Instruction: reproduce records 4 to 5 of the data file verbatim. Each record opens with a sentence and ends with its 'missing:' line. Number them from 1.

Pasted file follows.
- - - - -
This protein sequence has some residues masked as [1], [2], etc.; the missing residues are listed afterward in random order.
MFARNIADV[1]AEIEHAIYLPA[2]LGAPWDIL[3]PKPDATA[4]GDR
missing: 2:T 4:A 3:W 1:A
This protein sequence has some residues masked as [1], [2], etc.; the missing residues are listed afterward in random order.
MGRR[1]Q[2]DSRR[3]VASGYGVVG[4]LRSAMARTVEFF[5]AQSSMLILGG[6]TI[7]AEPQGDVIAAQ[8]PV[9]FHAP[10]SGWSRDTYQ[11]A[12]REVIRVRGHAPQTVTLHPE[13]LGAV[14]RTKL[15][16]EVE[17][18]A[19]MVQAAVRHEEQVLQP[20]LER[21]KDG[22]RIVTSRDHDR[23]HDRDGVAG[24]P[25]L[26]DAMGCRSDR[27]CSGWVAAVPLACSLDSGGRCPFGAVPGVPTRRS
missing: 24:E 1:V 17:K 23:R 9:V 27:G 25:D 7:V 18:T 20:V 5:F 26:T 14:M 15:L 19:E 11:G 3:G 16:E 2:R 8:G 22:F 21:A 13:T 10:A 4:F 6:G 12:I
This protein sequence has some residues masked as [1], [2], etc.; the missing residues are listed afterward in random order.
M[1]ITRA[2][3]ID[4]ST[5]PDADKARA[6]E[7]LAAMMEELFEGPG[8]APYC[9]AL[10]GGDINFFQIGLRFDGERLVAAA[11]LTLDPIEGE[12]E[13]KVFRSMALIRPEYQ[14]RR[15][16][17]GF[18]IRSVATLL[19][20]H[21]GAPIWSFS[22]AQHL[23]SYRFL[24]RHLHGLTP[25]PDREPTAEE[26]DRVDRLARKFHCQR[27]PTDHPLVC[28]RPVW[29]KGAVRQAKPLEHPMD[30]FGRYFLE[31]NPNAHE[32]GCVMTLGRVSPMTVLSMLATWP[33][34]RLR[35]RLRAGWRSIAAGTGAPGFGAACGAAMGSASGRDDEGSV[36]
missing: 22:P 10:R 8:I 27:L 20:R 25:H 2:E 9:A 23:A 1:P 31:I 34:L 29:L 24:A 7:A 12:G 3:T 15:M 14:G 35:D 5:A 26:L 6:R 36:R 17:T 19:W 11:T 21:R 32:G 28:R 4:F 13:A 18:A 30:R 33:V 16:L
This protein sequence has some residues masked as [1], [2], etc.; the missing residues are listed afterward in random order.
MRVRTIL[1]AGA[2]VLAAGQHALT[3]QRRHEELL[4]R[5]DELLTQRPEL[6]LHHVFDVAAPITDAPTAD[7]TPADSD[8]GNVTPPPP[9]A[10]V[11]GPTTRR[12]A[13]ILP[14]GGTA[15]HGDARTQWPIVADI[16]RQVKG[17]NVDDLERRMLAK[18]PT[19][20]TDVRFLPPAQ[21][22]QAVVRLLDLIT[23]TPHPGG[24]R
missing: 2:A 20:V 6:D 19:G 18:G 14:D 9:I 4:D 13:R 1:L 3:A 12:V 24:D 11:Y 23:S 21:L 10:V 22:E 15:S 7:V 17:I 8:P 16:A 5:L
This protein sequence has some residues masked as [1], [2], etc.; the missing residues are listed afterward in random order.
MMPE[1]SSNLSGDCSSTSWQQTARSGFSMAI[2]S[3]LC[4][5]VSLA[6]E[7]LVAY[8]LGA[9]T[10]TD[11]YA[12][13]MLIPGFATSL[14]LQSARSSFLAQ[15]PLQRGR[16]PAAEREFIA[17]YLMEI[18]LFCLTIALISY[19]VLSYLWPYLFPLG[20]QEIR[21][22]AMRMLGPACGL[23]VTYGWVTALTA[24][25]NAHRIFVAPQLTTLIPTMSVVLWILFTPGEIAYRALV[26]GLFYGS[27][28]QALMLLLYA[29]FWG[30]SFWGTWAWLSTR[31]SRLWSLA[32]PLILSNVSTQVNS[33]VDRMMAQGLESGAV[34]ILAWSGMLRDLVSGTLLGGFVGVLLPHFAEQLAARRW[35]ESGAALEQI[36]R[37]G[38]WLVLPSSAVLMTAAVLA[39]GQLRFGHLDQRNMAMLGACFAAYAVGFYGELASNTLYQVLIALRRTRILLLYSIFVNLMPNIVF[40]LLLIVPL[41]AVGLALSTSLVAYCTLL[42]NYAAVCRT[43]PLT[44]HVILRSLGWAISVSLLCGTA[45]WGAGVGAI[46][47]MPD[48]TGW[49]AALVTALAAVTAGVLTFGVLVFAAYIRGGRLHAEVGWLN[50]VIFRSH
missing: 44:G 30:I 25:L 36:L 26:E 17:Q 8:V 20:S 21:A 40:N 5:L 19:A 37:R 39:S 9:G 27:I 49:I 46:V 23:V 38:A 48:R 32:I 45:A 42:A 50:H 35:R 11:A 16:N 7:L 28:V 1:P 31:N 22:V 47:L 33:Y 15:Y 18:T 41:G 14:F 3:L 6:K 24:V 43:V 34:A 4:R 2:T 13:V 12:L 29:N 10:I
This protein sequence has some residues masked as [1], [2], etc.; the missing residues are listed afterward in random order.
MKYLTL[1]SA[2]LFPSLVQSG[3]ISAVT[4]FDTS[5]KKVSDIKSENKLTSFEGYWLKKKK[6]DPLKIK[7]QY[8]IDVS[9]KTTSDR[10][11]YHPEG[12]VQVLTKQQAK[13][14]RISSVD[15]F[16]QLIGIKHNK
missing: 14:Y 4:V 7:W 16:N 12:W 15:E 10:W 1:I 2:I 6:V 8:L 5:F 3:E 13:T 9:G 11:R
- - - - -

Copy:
This protein sequence has some residues masked as [1], [2], etc.; the missing residues are listed afterward in random order.
MRVRTIL[1]AGA[2]VLAAGQHALT[3]QRRHEELL[4]R[5]DELLTQRPEL[6]LHHVFDVAAPITDAPTAD[7]TPADSD[8]GNVTPPPP[9]A[10]V[11]GPTTRR[12]A[13]ILP[14]GGTA[15]HGDARTQWPIVADI[16]RQVKG[17]NVDDLERRMLAK[18]PT[19][20]TDVRFLPPAQ[21][22]QAVVRLLDLIT[23]TPHPGG[24]R
missing: 2:A 20:V 6:D 19:G 18:G 14:D 9:I 4:D 13:R 1:L 3:A 12:V 24:D 11:Y 23:S 21:L 10:V 22:E 15:S 7:V 17:I 8:P 16:A 5:L
This protein sequence has some residues masked as [1], [2], etc.; the missing residues are listed afterward in random order.
MMPE[1]SSNLSGDCSSTSWQQTARSGFSMAI[2]S[3]LC[4][5]VSLA[6]E[7]LVAY[8]LGA[9]T[10]TD[11]YA[12][13]MLIPGFATSL[14]LQSARSSFLAQ[15]PLQRGR[16]PAAEREFIA[17]YLMEI[18]LFCLTIALISY[19]VLSYLWPYLFPLG[20]QEIR[21][22]AMRMLGPACGL[23]VTYGWVTALTA[24][25]NAHRIFVAPQLTTLIPTMSVVLWILFTPGEIAYRALV[26]GLFYGS[27][28]QALMLLLYA[29]FWG[30]SFWGTWAWLSTR[31]SRLWSLA[32]PLILSNVSTQVNS[33]VDRMMAQGLESGAV[34]ILAWSGMLRDLVSGTLLGGFVGVLLPHFAEQLAARRW[35]ESGAALEQI[36]R[37]G[38]WLVLPSSAVLMTAAVLA[39]GQLRFGHLDQRNMAMLGACFAAYAVGFYGELASNTLYQVLIALRRTRILLLYSIFVNLMPNIVF[40]LLLIVPL[41]AVGLALSTSLVAYCTLL[42]NYAAVCRT[43]PLT[44]HVILRSLGWAISVSLLCGTA[45]WGAGVGAI[46][47]MPD[48]TGW[49]AALVTALAAVTAGVLTFGVLVFAAYIRGGRLHAEVGWLN[50]VIFRSH
missing: 44:G 30:I 25:L 36:L 26:E 17:Q 8:V 20:S 21:A 40:N 5:L 19:A 37:R 39:S 9:G 27:I 49:I 46:V 23:V 38:A 48:R 32:I 45:A 42:A 50:H 35:R 11:A 16:N 7:L 28:V 1:P 31:N 22:V 47:L 33:Y 15:Y 18:T 41:G 14:F 3:L 6:K 24:V 43:V 34:A 4:R 2:T 13:V 12:L 29:N 10:I